Rice is the seed of the grass species Oryza sativa or Oryza glaberrima. As a cereal grain, it is the most consumed staple food for a large part of the world's human population in Asia, it is the agricultural commodity with the third-highest worldwide production, after sugarcane and maize. Since sizable portions of sugarcane and maize crops are used for purposes other than human consumption, rice is the most important grain with regard to human nutrition and caloric intake, providing more than one-fifth of the calories consumed worldwide by humans. There are many varieties of rice and culinary preferences tend to vary regionally. Rice, a monocot, is grown as an annual plant, although in tropical areas it can survive as a perennial and can produce a ratoon crop for up to 30 years. Rice cultivation is well-suited to countries and regions with low labor costs and high rainfall, as it is labor-intensive to cultivate and requires ample water. However, rice can be grown anywhere on a steep hill or mountain area with the use of water-controlling terrace systems.
Although its parent species are native to Asia and certain parts of Africa, centuries of trade and exportation have made it commonplace in many cultures worldwide. The traditional method for cultivating rice is flooding the fields while, or after, setting the young seedlings; this simple method requires sound planning and servicing of the water damming and channeling, but reduces the growth of less robust weed and pest plants that have no submerged growth state, deters vermin. While flooding is not mandatory for the cultivation of rice, all other methods of irrigation require higher effort in weed and pest control during growth periods and a different approach for fertilizing the soil; the name wild rice is used for species of the genera Zizania and Porteresia, both wild and domesticated, although the term may be used for primitive or uncultivated varieties of Oryza. First used in English in the middle of the 13th century, the word "rice" derives from the Old French ris, which comes from the Italian riso, in turn from the Latin oriza, which derives from the Greek ὄρυζα.
The Greek word is the source of all European words. The origin of the Greek word is unclear, it is sometimes held to be from the Tamil word, or rather Old Tamil arici. However, Krishnamurti disagrees with the notion that Old Tamil arici is the source of the Greek term, proposes that it was borrowed from descendants of Proto-Dravidian *wariñci instead. Mayrhofer suggests that the immediate source of the Greek word is to be sought in Old Iranian words of the types *vrīz- or *vrinj-, but these are traced back to Indo-Aryan. P. T. Srinivasa Iyengar assumed that the Sanskrit vrīhí- is derived from the Tamil arici, while Ferdinand Kittel derived it from the Dravidian root variki; the rice plant can grow to 1–1.8 m tall more depending on the variety and soil fertility. It has long, slender leaves 50–100 cm long and 2–2.5 cm broad. The small wind-pollinated flowers are produced in a branched arching to pendulous inflorescence 30–50 cm long; the edible seed is a grain 5–12 mm long and 2–3 mm thick. The varieties of rice are classified as long-, medium-, short-grained.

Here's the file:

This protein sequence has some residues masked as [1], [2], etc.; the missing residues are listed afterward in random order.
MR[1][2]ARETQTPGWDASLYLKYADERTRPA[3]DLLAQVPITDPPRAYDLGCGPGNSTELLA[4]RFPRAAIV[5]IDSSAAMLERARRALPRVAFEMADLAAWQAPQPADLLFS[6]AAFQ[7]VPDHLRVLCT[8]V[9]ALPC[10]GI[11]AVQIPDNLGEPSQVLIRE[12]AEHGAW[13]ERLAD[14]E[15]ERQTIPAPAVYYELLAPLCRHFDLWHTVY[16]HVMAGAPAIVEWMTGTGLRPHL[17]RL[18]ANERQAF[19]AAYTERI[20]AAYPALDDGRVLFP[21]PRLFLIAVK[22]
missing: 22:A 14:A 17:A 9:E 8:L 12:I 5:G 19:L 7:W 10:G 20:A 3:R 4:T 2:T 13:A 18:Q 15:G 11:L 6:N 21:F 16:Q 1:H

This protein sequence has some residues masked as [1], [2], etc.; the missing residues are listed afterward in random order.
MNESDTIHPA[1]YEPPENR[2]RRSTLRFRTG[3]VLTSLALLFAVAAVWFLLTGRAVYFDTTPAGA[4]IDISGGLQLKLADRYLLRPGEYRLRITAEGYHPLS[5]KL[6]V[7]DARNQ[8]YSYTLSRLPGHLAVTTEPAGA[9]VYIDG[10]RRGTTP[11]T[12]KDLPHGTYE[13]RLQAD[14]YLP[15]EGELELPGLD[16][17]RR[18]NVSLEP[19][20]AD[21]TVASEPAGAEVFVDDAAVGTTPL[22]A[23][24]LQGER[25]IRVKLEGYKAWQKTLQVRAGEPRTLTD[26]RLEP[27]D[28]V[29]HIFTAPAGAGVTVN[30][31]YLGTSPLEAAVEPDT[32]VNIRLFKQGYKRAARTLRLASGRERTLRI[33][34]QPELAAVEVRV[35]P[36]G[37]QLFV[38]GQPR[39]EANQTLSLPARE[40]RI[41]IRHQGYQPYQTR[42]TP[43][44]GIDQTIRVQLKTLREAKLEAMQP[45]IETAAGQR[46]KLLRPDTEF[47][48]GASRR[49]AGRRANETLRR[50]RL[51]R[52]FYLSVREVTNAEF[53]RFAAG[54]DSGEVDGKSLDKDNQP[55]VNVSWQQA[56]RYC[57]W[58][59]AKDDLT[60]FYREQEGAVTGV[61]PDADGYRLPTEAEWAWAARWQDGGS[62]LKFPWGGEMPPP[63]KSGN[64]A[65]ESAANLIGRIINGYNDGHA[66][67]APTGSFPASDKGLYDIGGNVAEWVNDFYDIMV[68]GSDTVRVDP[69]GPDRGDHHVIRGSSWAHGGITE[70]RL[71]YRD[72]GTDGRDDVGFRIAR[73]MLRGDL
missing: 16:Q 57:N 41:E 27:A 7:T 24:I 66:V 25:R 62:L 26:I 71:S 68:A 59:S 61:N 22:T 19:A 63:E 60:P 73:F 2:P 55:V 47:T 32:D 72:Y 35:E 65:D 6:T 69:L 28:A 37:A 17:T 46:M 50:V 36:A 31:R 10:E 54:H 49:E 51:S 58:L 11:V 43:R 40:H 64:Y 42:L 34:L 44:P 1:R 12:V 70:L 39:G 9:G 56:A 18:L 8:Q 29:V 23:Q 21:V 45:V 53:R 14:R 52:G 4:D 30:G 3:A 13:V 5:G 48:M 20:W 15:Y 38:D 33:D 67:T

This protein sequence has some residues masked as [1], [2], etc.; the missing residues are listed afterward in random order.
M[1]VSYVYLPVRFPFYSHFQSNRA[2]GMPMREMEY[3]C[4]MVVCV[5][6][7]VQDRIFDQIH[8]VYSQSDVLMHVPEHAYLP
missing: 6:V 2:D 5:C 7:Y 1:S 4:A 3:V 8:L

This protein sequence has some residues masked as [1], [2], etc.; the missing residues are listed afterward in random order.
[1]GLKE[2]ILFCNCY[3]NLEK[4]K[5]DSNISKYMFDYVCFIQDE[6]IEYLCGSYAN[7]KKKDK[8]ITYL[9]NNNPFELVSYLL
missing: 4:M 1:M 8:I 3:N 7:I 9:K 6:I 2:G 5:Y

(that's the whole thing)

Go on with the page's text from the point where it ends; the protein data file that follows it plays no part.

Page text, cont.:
The grains of long-grain rice tend to remain intact after cooking. Medium-grain rice is used for sweet dishes, for risotto in Italy, many rice dishes, such as arròs negre, in Spain; some varieties of long-grain rice that are high in amylopectin, known as Thai Sticky rice, are steamed. A stickier medium-grain rice is used for sushi. Medium-grain rice is used extensively in Japan, including to accompany savoury dishes, where it is served plain in a separate dish. Short-grain rice is used for rice pudding. Instant rice differs from parboiled rice in that it is cooked and dried, though there is a significant degradation in taste and texture. Rice flour and starch are used in batters and breadings to increase crispiness. Rice is rinsed before cooking to remove excess starch. Rice produced in the US is fortified with vitamins and minerals, rinsing will result in a loss of nutrients. Rice may be rinsed until the rinse water is clear to improve the texture and taste. Rice may be soaked to decrease cooking time, conserve fuel, minimize exposure to high temperature, reduce stickiness.
For some varieties, soaking improves the texture of the cooked rice by increasing expansion of the grains. Rice may be soaked for 30 minutes up to several hours. Brown rice may be soaked in warm water for 20 hours to stimulate germination; this process, called germinated brown rice, activates enzymes and enhances amino acids including gamma-aminobutyric acid to improve the nutritional value of brown rice. This method is a result of research carried out for the United Nations International Year of Rice. Rice is cooked by boiling or steaming, absorbs water during cooking. With the absorption method, rice may be cooked in a volume of water equal to the volume of dry rice- plus any evaporation losses. With the rapid-boil method, rice may be cooked in a large quantity of water, drained before serving. Rapid-boil preparation is not desirable with enriched rice, as much of the enrichment additives are l